NEW YORK (Reuters Health) – Pooled data suggest that use of renin–angiotensin system (RAS) inhibitors, particularly angiotensin converting enzyme (ACE) inhibitors may increase the risk of angioedema, researchers report in an April 20th on-line paper in the American Journal of Cardiology.
Nevertheless, Dr. Franz H. Messerli told Reuters Health by email, “ACE inhibitors are among the most efficacious and safest drugs available to the practicing physician and are extensively used all over the globe. However despite this widespread use, angioedema remains a rare, but potentially fatal adverse event of this drug class.”
To assess this risk, Dr. Messerli of Columbia University College of Physicians and Surgeons, New York and colleagues examined data on 26 trials of ACE inhibitors, 19 of angiotensin receptor blockers (ARBs), and 2 with a direct renin inhibitor (DRI). Numbers were greater than 74,000 in the ACE arm, 35,000 in the ARB arm and 5000 in the DRI group.
In head-to-head comparison in 7 trials, risk of angioedema with ACE inhibitors was 2.2 times higher than with ARBs. With both such agents the incidence of angioedema was higher in heart failure trials compared to hypertension or coronary artery disease trials without heart failure.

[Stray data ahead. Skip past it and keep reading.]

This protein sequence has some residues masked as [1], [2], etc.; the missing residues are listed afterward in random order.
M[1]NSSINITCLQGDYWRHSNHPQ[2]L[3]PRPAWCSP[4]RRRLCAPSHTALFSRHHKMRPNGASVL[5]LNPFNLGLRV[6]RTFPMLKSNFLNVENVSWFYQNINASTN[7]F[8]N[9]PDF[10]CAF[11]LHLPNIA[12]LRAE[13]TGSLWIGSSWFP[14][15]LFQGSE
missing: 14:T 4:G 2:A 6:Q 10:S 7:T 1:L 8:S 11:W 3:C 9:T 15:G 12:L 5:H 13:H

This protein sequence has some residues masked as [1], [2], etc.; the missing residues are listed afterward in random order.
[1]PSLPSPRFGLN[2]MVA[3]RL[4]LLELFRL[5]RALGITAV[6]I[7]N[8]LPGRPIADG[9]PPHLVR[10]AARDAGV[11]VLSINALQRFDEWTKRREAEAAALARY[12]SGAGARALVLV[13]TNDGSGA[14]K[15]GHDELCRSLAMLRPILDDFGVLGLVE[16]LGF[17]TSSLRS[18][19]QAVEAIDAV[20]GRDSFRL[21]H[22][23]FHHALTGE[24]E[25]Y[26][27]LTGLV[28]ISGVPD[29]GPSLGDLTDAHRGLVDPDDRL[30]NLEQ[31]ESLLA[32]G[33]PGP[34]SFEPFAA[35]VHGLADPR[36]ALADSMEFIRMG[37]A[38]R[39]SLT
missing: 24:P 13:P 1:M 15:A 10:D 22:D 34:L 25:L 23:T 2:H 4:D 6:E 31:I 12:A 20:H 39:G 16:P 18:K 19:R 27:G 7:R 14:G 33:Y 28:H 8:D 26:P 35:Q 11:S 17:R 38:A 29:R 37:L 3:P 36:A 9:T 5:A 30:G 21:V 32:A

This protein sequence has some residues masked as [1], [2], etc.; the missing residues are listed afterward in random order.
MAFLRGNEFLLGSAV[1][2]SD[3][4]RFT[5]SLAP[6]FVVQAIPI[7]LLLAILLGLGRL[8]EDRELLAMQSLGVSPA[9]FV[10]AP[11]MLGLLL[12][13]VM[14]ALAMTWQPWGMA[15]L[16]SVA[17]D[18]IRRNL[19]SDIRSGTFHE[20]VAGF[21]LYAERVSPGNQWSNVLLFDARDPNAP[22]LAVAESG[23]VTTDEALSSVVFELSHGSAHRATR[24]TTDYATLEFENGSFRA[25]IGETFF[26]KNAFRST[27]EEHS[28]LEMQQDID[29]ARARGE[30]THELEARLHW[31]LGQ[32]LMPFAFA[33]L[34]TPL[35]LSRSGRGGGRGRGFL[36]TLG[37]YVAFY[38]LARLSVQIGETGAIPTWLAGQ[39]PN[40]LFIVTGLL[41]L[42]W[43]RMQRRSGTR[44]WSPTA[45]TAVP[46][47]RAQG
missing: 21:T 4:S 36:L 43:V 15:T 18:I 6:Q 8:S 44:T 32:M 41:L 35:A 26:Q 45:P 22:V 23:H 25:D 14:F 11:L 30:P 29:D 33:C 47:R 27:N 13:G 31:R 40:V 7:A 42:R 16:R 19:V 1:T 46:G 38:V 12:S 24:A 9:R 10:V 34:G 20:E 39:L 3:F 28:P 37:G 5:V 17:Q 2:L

Of the patients on ACE inhibitors, 394 developed angioedema during a mean duration of 129 weeks giving a weighted incidence of 0.30%. For ARBs, 52 developed angioedema during a mean duration of 120 weeks (0.11%). Of those given a DRI, 7 developed angioedema during a mean duration of 24 weeks (0.13%). The incidence with placebo was 0.07%.
Thus overall, the incidence of angioedema with ARBs and DRI was not significantly different from placebo and less than half that with ACE inhibitors.
In two of trials examined, Dr. Messerli added, “there was a death associated with ACE inhibitor related angioedema. This together with our study clearly illustrate that physicians need to remain vigilant regarding this entity and continue to quiz all patients on ACE inhibitors regarding unexpected swelling of lips, throat and larynx.”
In addition, the team found that African-Americans were twice as likely to develop angioedema on ACE inhibitors compared to Caucasians.
Dr. Messerli concluded that although definitive data are lacking, “Since African Americans have a risk of angioedema that is substantially higher than in Caucasians, ARBs probably should be preferred over ACE inhibitors in this patient group.”